College of Education Newsletter
Message from the Dean:
In the midst of all of this, I try to focus on the things I'm grateful for. I'm grateful for the students, faculty, and staff in the College of Education for their persistence and resilience. We made it through the semester and rose to the occasion to encourage, support, and prepare our students with flexibility and grace. I'm grateful for the COE leadership team. They have spent hours and hours working from March through the fall semester addressing issues related to equity and COVID. From personal experience, I can attest to their dedication, positive attitude, and wonderful sense of humor. I'm grateful that our students have the heart to make a difference in schools, the community, and the organizations in which they work. We are preparing the next generation of leaders and we are doing well.
It is my hope that this holiday season brings you peace, joy, and a LONG rest. In the words of Emily Dickinson:
'Hope' is the thing with feathers—
That perches in the soul—
And sings the tune without the words—
And never stops—at all—
May hope perch in your soul and sing to you a song of love.
Message from the Graduate School Dean:
Dr. Angela Barlow
In January 2020, the National Council of Teachers of Mathematics (NCTM) launched its new digital-first journal, Mathematics Teacher: Learning & Teaching PK-12 (MTLT). As the inaugural Editor-in-Chief, I have a multitude of responsibilities, all of which are targeted towards an end goal of publishing a quality issue every month.
The image shared here is from MTLT’s November cover story. Although I find every article we publish noteworthy, I am particularly pleased with this one. A brief explanation – Historically, NCTM has focused on equity and access of all students; yet, rarely have the organization’s equity statements explicitly included LGBTQ+ students (cf. NCTM, 2014). As the author of the MTLT cover story makes clear, “having an LGBTQ+ identity affects the learning experiences of an individual” (Waid, 2020, p. 876) and, therefore, explicitly addressing the inclusion of LGBTQ+ students is vital. By attending to this omission in NCTM’s equity statements, the author has helped to move our field of mathematics education forward while simultaneously providing insights into what each of us as mathematics teachers can do in our own classrooms.
As previously stated, I am particularly pleased with this article and am proud to have played a very small part in seeing its way to publication. Its ideas transcend the mathematics classroom for application into other subject areas. Therefore, I hope that you will consider reading the article as you reflect on your own path towards supporting all students in meaningful learning. And by all, I mean ALL.
National Council of Teachers of Mathematics. (2014). Principles to actions: Ensuring mathematical success for all. Author.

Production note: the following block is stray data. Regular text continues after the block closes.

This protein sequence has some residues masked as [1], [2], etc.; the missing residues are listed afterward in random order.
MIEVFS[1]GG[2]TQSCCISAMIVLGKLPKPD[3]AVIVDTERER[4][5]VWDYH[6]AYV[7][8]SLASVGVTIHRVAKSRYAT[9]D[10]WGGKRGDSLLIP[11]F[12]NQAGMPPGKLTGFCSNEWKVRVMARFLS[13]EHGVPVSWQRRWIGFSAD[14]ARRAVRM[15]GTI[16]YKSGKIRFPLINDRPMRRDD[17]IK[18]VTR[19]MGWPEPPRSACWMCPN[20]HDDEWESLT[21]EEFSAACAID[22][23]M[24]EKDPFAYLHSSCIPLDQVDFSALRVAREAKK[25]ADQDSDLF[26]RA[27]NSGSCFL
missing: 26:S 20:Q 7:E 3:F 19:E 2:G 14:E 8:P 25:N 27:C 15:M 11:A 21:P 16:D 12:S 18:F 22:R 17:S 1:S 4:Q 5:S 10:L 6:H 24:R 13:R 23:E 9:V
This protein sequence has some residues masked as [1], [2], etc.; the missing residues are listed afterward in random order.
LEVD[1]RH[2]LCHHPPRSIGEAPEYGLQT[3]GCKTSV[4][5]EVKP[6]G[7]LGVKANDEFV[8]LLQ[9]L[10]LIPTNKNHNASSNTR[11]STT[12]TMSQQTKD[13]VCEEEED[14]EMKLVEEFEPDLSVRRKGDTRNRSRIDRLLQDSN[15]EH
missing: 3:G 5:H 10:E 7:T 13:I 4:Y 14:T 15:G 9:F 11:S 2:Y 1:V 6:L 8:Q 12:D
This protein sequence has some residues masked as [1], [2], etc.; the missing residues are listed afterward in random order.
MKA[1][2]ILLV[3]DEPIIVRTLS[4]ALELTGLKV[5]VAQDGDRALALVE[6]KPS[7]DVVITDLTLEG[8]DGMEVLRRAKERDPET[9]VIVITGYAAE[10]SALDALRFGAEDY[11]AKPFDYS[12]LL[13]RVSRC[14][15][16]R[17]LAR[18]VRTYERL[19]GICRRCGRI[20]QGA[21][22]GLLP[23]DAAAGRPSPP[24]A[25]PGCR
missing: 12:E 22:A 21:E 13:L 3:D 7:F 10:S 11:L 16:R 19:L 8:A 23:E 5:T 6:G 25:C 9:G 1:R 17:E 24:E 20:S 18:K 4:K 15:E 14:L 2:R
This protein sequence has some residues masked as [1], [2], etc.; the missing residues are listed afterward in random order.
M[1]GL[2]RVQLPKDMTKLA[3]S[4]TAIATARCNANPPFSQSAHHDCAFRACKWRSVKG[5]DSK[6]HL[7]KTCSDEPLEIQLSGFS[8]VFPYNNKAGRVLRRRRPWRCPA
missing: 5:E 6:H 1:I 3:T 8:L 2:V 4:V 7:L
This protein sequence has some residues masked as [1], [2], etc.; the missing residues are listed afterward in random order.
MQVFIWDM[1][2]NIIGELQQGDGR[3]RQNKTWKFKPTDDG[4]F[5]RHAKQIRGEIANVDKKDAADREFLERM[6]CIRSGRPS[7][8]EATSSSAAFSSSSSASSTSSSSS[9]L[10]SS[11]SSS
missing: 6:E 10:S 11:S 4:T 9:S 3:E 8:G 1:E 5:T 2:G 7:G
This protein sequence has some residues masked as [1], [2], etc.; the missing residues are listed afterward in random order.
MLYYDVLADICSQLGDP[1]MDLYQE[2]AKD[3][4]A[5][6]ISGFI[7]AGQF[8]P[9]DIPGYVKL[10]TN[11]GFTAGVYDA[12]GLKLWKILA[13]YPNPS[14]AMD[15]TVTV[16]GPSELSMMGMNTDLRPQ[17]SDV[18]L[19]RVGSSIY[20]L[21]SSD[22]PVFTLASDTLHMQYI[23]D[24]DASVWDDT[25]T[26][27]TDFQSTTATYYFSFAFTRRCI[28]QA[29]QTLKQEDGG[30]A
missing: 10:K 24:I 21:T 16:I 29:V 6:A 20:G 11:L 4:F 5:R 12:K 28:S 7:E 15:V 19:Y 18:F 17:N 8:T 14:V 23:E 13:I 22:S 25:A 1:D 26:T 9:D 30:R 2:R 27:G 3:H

Waid, B. E. (2020). Supporting LGBTQ+ students in k-12 mathematics. Mathematics Teaching: Learning & Teaching Pk-12, 113(1), 874–886.
A Letter of Thanks:
My name is Sherese Hicks. Yesterday, I successfully defended my doctoral dissertation. I want to publicly recognize and appreciate my committee chair, Dr. Joan Simon, and my committee members. I began the School Psychology doctoral program in 2010, seventeen years after I graduated with my Master’s degree. I was a single parent with three sons, working to provide for my family, and attending school. Throughout the process, I constantly thought about quitting. I even looked for excuses to quit, but Dr. Simon would not allow me. She always greeted me with a smile and words of encouragement. When I dropped off the radar, she sent emails telling me that I could do it. Without Dr. Simon’s encouragement, professionalism, compassion, and concern I would have never heard my son say, “Hello, Dr. Mom.”
In a time when the world is divided and so many people are disenfranchised and mistrustful, my African-American sons witnessed UCA professors go above and beyond to help their mother achieve her goals. So, I want to appreciate the University of Central Arkansas, Dr. Simon and my committee members, Dr. Elson Bihm, Dr. Susan Barclay, Dr. Michael Scoles and Dr. Heather Martens for showing me, my sons and the world that education, compassion and assistance extend beyond age, gender and racial boundaries. The world needs to follow UCA's example. I am so proud to represent the University of Central Arkansas and the psychology department.
Sherese Hicks, PhD (December 12, 2020)
Arkansas Literacy Association:
Several people were recognized for service on the following committees at the Arkansas Literacy Association Fall conference in November (online). These are people that are serving on the committees that read and select books for the short list from which students in Arkansas read and choose the final winners from.
Diamond Award: Dr. Amy Thompson (ELSE), Abby Nichols (MSE Reading student), Kyleigh Thompson (K-6 Alumni), and Dr. Susan Perry (ELSE).
Charlie Mae Simon Award: Dr. Tammy Benson (T and L), Dr. Jeff Whittingham (T and L and Chair of the Award Committee), Dr. Amy Thompson (ELSE), Dr. Erin Shaw (LEAD), and Abby Nichols (MSE Reading student)
Charlie Mae Simon Info: https://www.library.arkansas.gov/programs/book-awards/charlie-may-simon-book-award/